Illustration of the last statement of James 5:16, from the case of Elijah, "a righteous man" under the old covenant, but one "of like passions with us," and therefore one from whose case it is lawful to argue to our own. Subject to like passions as we are. Ὁμοιοπαθὴς ἡμῖν: simply "of like passions with us;" cf. Acts 14:15, where it is used in just the same way. In the LXX. only in Wis. 7:3. He prayed earnestly. Προσευχῇ προσηύξατο: a Hebraism, not infrequent in the New Testament (see Luke 22:15; John 3:29; Acts 4:17; Acts 5:28; Acts 23:1-35. Acts 23:14), in imitation of the Hebrew dissolute infinitive. For the incident alluded to by St. James, see 1 Kings 17:1; 1 Kings 18:1; but note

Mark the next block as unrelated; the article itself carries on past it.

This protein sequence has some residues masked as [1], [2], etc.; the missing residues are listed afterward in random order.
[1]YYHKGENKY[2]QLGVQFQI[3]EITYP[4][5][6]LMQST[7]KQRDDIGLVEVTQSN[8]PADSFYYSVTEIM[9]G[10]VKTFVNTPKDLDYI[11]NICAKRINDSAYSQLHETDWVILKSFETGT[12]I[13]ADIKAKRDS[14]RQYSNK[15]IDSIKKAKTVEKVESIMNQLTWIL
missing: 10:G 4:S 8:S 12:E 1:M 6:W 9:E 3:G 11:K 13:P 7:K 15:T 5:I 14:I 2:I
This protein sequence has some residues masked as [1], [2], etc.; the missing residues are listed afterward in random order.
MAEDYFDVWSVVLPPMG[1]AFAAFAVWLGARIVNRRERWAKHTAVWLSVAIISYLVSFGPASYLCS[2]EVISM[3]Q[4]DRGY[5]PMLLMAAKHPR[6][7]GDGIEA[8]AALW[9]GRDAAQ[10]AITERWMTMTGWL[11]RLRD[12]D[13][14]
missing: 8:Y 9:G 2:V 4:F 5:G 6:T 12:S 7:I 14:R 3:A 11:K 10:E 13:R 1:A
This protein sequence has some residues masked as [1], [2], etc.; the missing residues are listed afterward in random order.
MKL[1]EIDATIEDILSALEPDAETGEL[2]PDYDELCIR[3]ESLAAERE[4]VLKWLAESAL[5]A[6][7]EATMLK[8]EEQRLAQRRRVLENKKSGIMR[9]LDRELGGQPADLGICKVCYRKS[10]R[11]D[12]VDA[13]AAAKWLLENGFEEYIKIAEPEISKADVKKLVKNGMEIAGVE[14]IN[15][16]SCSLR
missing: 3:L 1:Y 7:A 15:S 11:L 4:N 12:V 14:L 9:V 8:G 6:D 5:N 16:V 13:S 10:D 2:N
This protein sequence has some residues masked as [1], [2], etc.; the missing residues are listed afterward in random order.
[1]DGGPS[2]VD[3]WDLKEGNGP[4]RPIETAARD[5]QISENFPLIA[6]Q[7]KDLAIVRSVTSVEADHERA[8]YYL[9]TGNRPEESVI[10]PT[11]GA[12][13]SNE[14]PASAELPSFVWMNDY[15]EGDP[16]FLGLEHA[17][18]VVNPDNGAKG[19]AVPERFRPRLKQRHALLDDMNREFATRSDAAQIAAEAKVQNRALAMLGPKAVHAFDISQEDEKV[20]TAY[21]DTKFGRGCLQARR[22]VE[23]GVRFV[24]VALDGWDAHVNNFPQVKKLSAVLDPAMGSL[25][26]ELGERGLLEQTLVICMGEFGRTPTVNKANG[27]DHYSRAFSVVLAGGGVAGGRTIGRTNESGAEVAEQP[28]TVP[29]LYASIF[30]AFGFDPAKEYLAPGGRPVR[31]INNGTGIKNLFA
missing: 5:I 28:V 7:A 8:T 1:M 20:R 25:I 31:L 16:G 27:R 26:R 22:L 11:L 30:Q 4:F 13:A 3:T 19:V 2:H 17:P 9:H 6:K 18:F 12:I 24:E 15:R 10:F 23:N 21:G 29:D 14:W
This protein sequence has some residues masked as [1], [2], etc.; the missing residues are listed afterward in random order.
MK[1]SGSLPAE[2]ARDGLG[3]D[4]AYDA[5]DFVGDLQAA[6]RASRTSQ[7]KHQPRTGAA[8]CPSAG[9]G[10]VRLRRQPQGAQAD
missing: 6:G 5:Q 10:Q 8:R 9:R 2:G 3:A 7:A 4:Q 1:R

(1) that we are never told that the famine was in consequence of Elijah's prayer; and
(2) nothing is said of the duration of time (three years and a half) during which it rained not upon the earth. All we read is that "after many days the word of the Lord came to Elijah in the third year;" but there is no clear indication from what period this "third year" is dated.
With regard to
(1), it may have been St. James's own inference from the narrative, or may have been due to tradition. With regard to
(2), the very same time is mentioned by our Lord in his allusion to the same incident (Luke 4:25), "the heaven was shut up three years and six months." And as the same period is said to be given in the Yalkut Shimeoni on 1 Kings 16:1-34., it was probably the time handed down by tradition, being taken by the Jews as a symbol of times of tribulation (cf. Daniel 7:25; Daniel 12:7; Revelation 11:2).